3 Classic Fit (KY) Florent Geroux 120 Michael Stidham -
4 Hollywood Hills (CA) Julien R. Leparoux 120 Steve M. Sherman -
5 Colonial Creed (KY)Keeneland Sales Graduate Victor Espinoza 122 Richard Baltas -
6 Sneaking Out (CA) Drayden Van Dyke 120 J. Keith Desormeaux -
7 Fighting Mad (KY) Joseph Talamo 120 Bob Baffert -
8 Kim K (KY) Flavien Prat 122 Peter Miller -

Pacific Classic (gr. I)

Pacific Classic (gr. I)

If the two-time San Diego Handicap (gr. II) winner Catalina Cruiser were entered in the Pacific Classic, he would probably be favored to win. Certainly the three-time Grade 1 winner McKinzie would be an overwhelming choice to prevail in this 1 ¼-mile test of speed and stamina.

But since Catalina Cruiser and McKinzie are both skipping the Pacific Classic, why not think outside the box and support the 20-1 longshot #9 Mongoliam Groom instead?

It might sound crazy, but stick with me for a moment. Mongolian Groom has yet to win at the graded stakes level, but he's outrun expectations in a couple of major races this year. Back in April, he employed a grinding style to finish third in the 1 ¼-mile Santa Anita Handicap (gr. I), beaten just 3 ¾ lengths by Gift Box and McKinzie. And last time out, he unleashed a menacing rally to fall just a length short of catching Catalina Cruiser in the San Diego Handicap here at Del Mar.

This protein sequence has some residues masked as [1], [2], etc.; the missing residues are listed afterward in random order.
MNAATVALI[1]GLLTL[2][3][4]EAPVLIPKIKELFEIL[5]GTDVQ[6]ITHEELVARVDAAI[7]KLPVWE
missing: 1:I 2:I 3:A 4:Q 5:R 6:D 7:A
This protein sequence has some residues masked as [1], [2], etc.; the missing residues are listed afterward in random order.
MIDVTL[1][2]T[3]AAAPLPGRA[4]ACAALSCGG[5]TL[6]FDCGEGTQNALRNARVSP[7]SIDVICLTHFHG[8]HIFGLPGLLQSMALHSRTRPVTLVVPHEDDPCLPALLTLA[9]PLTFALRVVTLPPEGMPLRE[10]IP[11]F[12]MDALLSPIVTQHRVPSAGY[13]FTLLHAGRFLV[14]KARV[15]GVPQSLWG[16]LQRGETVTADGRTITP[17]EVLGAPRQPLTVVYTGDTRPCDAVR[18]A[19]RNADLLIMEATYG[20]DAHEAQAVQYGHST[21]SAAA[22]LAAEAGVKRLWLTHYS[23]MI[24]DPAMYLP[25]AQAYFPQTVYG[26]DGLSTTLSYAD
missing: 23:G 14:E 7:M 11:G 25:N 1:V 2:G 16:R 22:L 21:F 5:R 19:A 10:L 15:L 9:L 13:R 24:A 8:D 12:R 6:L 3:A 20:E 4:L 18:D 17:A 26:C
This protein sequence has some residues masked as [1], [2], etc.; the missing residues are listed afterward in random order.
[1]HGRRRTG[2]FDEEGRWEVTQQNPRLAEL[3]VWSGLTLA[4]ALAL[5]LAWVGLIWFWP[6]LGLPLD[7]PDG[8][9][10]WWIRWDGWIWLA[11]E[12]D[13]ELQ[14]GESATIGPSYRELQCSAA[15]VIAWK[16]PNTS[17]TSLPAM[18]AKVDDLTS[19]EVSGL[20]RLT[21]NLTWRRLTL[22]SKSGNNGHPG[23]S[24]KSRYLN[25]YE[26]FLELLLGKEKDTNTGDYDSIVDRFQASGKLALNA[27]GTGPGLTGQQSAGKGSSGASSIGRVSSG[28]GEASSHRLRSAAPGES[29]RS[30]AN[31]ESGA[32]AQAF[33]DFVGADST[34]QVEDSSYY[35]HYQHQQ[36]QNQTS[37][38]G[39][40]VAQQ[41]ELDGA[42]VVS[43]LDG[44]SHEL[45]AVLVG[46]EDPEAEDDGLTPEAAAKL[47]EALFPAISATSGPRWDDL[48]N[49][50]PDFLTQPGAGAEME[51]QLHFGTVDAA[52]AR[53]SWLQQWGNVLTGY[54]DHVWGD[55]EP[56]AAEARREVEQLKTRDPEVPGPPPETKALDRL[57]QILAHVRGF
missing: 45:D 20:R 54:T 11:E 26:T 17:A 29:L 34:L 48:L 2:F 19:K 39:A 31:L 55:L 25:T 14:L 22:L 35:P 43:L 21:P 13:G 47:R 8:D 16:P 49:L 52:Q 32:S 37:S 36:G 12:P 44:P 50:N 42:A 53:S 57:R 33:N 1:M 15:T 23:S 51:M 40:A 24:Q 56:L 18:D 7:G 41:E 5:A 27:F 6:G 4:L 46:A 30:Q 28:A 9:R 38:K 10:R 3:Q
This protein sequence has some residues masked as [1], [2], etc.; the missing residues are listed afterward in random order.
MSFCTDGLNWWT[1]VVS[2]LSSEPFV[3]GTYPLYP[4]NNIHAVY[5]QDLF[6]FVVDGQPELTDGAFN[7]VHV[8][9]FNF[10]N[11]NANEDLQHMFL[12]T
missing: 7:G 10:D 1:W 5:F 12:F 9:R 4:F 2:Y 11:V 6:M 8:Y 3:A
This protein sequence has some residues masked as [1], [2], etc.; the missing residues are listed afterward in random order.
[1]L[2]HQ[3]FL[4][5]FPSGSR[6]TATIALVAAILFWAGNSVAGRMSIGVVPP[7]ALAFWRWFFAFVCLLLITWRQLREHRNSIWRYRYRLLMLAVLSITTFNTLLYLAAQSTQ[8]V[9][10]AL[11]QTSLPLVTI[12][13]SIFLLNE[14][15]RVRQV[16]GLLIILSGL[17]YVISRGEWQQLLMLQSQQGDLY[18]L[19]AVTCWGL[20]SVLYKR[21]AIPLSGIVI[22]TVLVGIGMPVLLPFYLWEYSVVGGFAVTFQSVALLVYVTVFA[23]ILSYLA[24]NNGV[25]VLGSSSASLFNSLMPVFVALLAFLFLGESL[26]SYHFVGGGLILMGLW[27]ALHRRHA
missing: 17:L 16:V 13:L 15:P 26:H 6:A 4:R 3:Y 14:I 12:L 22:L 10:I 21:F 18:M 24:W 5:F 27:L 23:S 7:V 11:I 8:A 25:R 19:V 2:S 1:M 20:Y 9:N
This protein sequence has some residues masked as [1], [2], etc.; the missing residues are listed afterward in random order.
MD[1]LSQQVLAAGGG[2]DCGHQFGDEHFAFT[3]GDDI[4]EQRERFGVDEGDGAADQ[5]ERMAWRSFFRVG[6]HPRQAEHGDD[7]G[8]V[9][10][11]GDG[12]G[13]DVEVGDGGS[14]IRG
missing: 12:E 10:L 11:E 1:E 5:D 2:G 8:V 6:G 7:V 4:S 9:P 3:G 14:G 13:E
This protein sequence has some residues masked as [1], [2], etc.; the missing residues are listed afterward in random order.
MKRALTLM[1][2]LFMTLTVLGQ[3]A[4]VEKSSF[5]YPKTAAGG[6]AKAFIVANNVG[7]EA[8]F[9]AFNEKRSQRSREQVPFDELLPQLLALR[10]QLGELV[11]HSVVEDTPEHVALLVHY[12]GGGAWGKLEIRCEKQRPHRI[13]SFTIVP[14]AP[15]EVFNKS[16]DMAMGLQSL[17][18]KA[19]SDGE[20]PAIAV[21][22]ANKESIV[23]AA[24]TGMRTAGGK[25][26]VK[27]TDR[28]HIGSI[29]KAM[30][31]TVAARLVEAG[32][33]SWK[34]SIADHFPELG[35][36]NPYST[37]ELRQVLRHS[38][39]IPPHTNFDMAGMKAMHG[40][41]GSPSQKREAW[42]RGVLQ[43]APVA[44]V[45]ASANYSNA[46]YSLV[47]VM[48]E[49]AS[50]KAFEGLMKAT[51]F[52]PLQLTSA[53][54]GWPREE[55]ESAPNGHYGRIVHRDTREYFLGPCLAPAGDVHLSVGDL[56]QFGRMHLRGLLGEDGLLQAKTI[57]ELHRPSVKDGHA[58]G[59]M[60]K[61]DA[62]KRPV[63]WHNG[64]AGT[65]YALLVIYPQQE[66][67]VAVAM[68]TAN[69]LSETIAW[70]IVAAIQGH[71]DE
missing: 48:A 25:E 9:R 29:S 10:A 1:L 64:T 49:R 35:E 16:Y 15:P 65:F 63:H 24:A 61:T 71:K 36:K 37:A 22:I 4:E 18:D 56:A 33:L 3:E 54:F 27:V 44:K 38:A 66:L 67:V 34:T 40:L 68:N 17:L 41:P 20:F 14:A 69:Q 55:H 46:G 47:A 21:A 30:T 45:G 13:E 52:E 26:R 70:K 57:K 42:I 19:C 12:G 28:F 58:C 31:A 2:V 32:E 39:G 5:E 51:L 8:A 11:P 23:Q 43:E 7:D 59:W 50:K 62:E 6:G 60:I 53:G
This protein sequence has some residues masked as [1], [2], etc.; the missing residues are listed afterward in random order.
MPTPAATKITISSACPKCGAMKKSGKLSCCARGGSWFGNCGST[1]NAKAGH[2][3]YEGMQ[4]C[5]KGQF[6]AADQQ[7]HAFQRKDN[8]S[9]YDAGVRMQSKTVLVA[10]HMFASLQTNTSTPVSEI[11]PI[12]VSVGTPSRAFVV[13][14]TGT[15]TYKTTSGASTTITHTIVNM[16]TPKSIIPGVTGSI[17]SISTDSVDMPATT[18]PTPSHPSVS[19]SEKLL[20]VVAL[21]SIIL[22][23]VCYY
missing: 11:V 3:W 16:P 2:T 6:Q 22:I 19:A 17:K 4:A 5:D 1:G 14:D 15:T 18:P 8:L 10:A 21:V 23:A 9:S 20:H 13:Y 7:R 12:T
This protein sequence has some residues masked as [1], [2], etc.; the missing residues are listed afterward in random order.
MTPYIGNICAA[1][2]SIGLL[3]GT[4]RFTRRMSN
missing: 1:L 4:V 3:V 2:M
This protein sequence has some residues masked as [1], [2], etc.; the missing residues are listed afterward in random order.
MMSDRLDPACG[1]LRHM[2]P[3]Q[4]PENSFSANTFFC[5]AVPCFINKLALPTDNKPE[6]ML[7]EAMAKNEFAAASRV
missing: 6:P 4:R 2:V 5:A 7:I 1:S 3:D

In between, Mongolian Groom suffered a few less memorable defeats, but he had some legitimate excuses. His grinding style was never going to excel in the Charles Town Classic (gr. II), conducted over the six-furlong bullring track at Charles Town, and he didn't seem to care for turf (nor 1 ¾ miles) while finishing sixth in the San Juan Capistrano Handicap (gr. III) at Santa Anita. In between, he finished fourth in a quick renewal of the Gold Cup at Santa Anita (gr. I), earning a respectable 96 Beyer even in defeat.

Speaking of Beyer speed figures, Mongoliam Groom doesn't rank as the fastest horse in the Pacific Classic field. But it's not like he's completely overmatched (he generally runs about 4-8 points slower than the favorites), and the great equalizer could be the 1 ¼-mile distance.

Essentially, Mongolian Groom is a grinder. He'll never beat you with a brilliant turn-of-foot, but he's relentless and has kept good company. Just as importantly, he's run well over the slow and tiring main track at Del Mar, an unfamiliar surface that could trip up his more heralded rivals from the East Coast.